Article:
On Sunday we went to Ed’s for breakfast. The tone there was not as caustic as for the typical lunch or dinner, but the wait staff still was disprespectful as always, referring to my children as “brats” and tossing straws on the table, etc. It was a great time. The food was quite delicious and reasonable.

On the way home we stopped at IKEA in Schaumburg as my wife wanted to get some ideas for the house we are building. This was a punishing two hours for me and the kids as this is like valhalla for a person like my wife. The kids liked looking at some of the things, but we were all completely drained after this and even my wife admitted that she had to call it a day. We left with about $40 worth of flotsam designed by Swedes, made in far eastern countries.

My kids were absolutely amazed at the El. My wife and I, having spent a lot of time here in the past sort of shoulder shrugged it, but whenever a train went over our heads (loudly) the kids just stopped and looked up in total amazement. I told the kids that this is the best transportation system the 1890’s has to offer. They didn’t get the joke, but when I told them how old it was they were once again blown away. They had never seen anything like it and couldn’t understand why the train was above us instead of on the ground. I will be getting my oldest a book on the subject for Christmas.

The kids were also amazed at the noise level of the city. People, trains, cars, trucks, ambulances, buses, bikes, etc. I also realized that the kids had never seen bums before and they wondered what was up with that. The kids also enjoyed the hustle and bustle of getting cabs and such. Eventually they wanted to hail them themselves which was fun.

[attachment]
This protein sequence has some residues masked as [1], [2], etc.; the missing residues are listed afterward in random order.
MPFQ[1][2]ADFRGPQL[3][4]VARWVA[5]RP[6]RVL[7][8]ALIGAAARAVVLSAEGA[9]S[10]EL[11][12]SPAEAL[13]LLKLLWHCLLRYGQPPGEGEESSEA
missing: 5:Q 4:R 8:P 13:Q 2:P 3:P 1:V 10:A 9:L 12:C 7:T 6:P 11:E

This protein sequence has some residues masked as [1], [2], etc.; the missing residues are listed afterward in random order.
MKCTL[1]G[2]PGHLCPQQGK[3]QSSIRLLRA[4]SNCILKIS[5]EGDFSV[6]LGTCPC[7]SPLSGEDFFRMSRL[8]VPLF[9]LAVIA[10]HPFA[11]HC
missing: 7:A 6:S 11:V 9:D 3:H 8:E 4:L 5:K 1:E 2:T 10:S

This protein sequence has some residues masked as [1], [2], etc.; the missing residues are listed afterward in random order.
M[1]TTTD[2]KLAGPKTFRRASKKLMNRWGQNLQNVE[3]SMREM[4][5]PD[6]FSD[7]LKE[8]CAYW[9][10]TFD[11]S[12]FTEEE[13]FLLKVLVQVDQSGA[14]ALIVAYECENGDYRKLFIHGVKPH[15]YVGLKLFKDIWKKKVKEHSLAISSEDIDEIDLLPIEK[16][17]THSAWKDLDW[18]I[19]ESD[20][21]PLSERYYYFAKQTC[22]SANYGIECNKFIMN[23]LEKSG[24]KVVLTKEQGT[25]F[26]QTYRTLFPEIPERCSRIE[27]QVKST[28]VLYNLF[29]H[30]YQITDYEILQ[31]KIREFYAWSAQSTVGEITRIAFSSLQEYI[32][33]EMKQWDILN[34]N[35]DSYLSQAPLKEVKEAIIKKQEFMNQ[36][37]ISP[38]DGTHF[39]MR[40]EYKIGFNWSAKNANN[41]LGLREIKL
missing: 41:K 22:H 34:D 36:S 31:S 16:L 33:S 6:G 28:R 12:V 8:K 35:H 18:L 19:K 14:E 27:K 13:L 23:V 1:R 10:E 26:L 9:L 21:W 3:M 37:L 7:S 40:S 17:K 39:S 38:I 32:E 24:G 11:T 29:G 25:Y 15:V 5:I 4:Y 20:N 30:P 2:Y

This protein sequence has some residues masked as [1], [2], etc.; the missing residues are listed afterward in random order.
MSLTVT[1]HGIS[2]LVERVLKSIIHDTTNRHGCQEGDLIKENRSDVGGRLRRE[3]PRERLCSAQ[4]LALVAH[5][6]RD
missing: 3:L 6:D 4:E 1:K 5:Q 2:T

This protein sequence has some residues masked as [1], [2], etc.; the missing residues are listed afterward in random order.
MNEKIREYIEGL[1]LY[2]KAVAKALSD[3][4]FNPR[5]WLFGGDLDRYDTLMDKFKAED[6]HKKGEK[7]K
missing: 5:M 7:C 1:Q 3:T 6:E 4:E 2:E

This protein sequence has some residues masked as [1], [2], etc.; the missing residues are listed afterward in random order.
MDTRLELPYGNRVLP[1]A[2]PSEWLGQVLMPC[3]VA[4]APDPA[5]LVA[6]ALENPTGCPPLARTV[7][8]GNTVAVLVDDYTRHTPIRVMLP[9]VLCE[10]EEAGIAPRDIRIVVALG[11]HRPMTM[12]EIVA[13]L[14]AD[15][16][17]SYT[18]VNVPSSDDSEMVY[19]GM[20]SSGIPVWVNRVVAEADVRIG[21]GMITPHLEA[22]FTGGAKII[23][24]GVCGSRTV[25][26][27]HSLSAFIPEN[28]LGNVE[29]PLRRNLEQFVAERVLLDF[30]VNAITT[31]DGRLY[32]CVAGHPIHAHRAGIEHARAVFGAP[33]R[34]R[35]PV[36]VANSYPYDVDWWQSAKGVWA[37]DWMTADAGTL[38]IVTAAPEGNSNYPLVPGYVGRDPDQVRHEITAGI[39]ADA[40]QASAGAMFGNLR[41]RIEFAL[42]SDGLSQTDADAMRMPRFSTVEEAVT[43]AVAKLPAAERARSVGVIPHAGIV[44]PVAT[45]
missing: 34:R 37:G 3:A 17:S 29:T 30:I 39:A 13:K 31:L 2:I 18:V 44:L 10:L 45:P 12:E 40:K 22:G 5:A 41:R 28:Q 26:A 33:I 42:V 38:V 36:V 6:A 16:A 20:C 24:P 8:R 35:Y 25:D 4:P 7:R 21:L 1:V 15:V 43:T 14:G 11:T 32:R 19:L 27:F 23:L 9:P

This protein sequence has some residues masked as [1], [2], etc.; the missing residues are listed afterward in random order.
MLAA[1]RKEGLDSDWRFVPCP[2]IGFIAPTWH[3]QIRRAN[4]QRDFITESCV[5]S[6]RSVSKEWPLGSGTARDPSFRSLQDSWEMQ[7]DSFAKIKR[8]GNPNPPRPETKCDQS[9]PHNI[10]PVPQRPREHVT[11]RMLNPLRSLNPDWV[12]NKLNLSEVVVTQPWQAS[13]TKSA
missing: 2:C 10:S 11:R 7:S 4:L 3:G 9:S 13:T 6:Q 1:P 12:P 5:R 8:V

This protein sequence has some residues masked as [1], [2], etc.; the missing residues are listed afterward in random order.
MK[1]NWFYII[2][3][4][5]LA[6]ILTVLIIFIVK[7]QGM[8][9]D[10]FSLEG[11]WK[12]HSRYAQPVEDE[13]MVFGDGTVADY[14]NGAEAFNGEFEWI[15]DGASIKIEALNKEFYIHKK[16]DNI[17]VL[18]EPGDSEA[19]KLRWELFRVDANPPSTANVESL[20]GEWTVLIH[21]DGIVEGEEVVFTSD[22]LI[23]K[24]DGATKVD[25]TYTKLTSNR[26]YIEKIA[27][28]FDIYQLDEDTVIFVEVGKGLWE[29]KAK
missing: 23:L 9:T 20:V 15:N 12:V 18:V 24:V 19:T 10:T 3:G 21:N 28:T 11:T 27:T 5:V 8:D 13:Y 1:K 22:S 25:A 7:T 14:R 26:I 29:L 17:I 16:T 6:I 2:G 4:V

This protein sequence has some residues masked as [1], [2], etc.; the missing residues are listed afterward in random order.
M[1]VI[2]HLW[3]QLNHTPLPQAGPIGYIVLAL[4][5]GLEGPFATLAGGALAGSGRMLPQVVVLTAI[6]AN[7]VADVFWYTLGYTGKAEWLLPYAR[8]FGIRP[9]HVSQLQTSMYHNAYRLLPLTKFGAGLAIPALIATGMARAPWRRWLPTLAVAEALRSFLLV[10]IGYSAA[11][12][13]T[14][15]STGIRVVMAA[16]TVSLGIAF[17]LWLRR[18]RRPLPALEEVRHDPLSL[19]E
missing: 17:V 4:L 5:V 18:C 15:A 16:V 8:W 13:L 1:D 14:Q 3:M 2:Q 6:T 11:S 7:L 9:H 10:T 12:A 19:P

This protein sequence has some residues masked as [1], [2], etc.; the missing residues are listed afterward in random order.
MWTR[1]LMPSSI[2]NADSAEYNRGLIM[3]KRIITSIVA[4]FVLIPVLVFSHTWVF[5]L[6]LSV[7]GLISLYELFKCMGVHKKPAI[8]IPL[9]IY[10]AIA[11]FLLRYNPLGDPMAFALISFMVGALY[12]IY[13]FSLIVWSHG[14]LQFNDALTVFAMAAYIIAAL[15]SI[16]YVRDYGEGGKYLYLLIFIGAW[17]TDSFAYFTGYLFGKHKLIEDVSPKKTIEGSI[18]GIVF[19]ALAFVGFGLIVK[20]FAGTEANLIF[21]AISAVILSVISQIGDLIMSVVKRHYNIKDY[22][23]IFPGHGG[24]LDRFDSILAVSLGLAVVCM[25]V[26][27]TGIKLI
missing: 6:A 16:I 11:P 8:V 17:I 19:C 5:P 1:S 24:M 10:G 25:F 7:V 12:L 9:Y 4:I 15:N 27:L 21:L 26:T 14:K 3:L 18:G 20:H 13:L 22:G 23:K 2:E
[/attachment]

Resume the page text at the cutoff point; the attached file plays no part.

We stayed at the Wyndham on North St. Clair Street. We got a nice rate for $139 a night, which netted out to around $220 a night after parking ($52 per night) and the outrageous taxes. I don’t recommend it because it is right by Northwestern Hospital and the wife and I were awakened several times a night from the ambulances wailing. Nice place though, if not a bit tired. We didn’t eat or drink there.

In general, Michican Avenue and all the sights looked fantastic. Chicago seems to be doing a booming tourist business, even in this tough economy. We had a lot of fun and I recommend if you can, to spend a night or two there this holiday season and do some stuff or if you already have plans, to do it next year.

The only thing I really regret was not being able to see the Lexington Green library. That is on the bucket list though.

19 thoughts on “Chicago Weekend and Anecdotal Observations”

  1. Thanks for the write up Dan. I felt like I was there.

    The last time I was there had to be 25 years ago – my sister lived in Homewood and her husband, at the time, worked for Arco.

    I went there right after Christmas and remember 2 things – and 1 bit of advice.

    1. The wind and the cold – especially crossing a street that runs perpendicular to the lake. Wind seemed to go right though you.

    2. The cleanliness – like Minneapolis it seemed so clean – and cold ;-)

    3. The advice: “This time of year fashion goes out the window – we dress for warmth! Layer upon layer of clothes…

    4. Oh, the Berghof restaurant – spectacular German food.

    5. Museum of Science and Industry – I would return just to visit that again…